Dasein - an interactive art installation


'Dasein' was based on the work of the existential theorists, and how they explain human beings existence.

The word Dasein itself was a joining of two words, 'there' and 'being'. A person can therefore be considered Dasein ("there being") as they are defined by their own existance, they are a concious part of the world they live in.

Our 'being', or essence has a 'there' unlike a rock, chair or other inanimate object.

This piece of work is really about making people aware of their own 'dasein' giving them a broken, reflected glimpse of how they are existing in that particular time.

The installation is designed to control physical space, and constructed out of specific materials to take the participant out of their comfort zone, to alienate them from the outside world and evoke a sense of anxiety.

In the hope it will bring forward their true being. Their 'dasein'.


The entire three-Dimensional space was designed and construced from scratch.

It began life as a rigid wooden frame to make it as strong and as safe as possible (due to people walking trough it). Lighter and more suggestive surfaces and support structures are then added, finishing with silken walls and a carpeted floor.

LED lights emit little heat, are battery powered, give out a clean light and can be arranged to guide people around the space.

The main source of heat comes from the projector which is running constantly so this was housed behind the installation in a specially constructed space out of view. This gives the heat a chance to escape not to cause a fire risk within the work.

The installation itself is approximately 3 x 3 metres. Inside this room is a tightly twisting passage based on an animal corral design, creating a large amount of walkway, taking the participant on a journey through the installation.


Each participants journey is recorded in real time, and played back to through them via projection.

At various stages within the structure, small motion sensing cameras record discrete slices of video as a person moves through the space.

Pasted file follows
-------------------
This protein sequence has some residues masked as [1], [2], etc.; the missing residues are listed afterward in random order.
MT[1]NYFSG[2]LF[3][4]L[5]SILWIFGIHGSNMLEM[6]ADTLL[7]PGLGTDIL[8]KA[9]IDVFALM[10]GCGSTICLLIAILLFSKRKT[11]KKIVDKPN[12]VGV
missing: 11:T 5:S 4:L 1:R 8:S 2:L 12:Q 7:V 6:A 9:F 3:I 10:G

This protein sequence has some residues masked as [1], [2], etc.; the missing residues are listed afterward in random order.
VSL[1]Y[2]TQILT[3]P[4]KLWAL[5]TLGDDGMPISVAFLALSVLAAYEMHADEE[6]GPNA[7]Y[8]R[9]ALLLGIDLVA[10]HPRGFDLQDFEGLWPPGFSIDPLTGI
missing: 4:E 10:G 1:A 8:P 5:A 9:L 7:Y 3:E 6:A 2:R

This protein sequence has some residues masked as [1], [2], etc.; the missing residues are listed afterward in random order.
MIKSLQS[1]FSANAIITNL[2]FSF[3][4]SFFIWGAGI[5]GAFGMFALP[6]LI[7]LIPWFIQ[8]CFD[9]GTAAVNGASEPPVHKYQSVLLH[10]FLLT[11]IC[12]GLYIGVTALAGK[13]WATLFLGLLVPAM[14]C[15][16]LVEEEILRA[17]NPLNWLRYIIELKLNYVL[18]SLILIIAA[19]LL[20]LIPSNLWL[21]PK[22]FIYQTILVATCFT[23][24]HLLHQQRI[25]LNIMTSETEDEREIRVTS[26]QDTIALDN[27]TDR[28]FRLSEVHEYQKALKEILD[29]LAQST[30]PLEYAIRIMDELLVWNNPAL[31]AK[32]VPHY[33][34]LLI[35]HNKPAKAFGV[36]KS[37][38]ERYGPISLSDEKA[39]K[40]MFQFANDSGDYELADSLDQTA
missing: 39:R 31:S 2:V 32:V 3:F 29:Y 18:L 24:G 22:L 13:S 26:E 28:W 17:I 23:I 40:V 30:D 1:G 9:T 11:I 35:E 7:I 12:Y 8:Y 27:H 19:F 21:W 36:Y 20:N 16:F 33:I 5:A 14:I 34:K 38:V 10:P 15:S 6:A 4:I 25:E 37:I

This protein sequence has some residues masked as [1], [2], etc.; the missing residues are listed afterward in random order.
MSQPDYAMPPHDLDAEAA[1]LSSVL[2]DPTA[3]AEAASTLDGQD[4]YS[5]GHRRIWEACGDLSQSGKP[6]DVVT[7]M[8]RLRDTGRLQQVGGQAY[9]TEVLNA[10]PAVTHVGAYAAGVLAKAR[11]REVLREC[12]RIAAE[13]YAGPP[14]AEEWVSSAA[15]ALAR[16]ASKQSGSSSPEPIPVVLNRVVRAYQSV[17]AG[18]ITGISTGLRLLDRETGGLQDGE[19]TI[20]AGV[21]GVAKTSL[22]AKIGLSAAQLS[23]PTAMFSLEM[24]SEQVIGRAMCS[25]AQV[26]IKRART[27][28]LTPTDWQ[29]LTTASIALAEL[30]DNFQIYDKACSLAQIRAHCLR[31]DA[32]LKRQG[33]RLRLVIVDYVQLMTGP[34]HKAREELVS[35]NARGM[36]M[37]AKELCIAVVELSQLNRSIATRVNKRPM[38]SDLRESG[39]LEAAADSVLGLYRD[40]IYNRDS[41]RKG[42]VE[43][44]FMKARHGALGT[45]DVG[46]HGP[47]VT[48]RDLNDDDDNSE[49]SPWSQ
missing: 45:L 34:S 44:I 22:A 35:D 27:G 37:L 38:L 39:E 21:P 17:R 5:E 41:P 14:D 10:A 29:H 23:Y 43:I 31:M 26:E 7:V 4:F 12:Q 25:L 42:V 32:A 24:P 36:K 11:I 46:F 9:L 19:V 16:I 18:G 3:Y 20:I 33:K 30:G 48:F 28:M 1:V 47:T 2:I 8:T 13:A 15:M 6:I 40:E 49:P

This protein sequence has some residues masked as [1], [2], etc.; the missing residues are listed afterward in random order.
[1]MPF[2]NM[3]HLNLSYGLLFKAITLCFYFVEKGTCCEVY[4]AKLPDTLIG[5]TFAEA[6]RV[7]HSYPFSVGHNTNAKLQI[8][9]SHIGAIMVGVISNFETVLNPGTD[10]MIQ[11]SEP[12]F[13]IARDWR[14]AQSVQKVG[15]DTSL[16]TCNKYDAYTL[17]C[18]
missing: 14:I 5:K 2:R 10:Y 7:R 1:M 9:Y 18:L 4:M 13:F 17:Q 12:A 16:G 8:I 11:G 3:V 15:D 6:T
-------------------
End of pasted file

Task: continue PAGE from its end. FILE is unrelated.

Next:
These recording temporal slices are then stored locally to a web server to be played back via projection.

The next participant's recordings completely overwrite the previous, meaning that each experience is one time, unique and there are no lasting privacy or data protection issues.


As a participant reaches the end of the tunnel, the last few moments of their life are replayed as broken images through a glass lens.

The simple projector loops through the recordings on the server and the glass acts as a prism, breaking the image so a participant has to engage with the piece to make sense of what they are seeing.


Mike J Hadfield - Technical Supervisor

A producer, film maker and designer, Mike contributed to the technical aspects of the project, and documented it's outcome in photography and film.

Mike is currently working on short film projects, with some concept art being displayed with artist Joel Weaver in October as part of Design Event at Washington Art Centre.

You can read more about the technical aspects, or take a look at other work via volicol or spiderhouse.

  • Professor Peter Davies - Head of Glass and Ceramics.
  • Colin Rennie MDes - Programme Leader BA Glass and Ceramics.
  • Cate Watkinson BA(Hons) - Senior Lecturer Architectural Glass.
  • Dr. Andrew Livingstone - Senior Lecturer Ceramics.
  • Inge Panneels MDes - Lecturer Architectural Glass.
  • Slvie Vandenhoucke MPhil (RCA) - Senior Lecturer Kiln Glass.
  • Jeffrey Sarmiento MFA Glass - RCUK Research Fellow.
  • Tim Betterton BA(Hons) - Senior Technician.
  • Rob Winter MA - Ceramic Technician.
  • James Maskrey MA - Hot Glass Technician.
  • Mike J Hadfield BSc(Hons) - Technical Supervisor / Media

Special Thanks.
  • Joel Weaver
  • Mum and Dad
  • Lucy Sedgwick
  • Colin Rennie
  • Cate Watkinson
  • James Maskrey
  • Rob Winter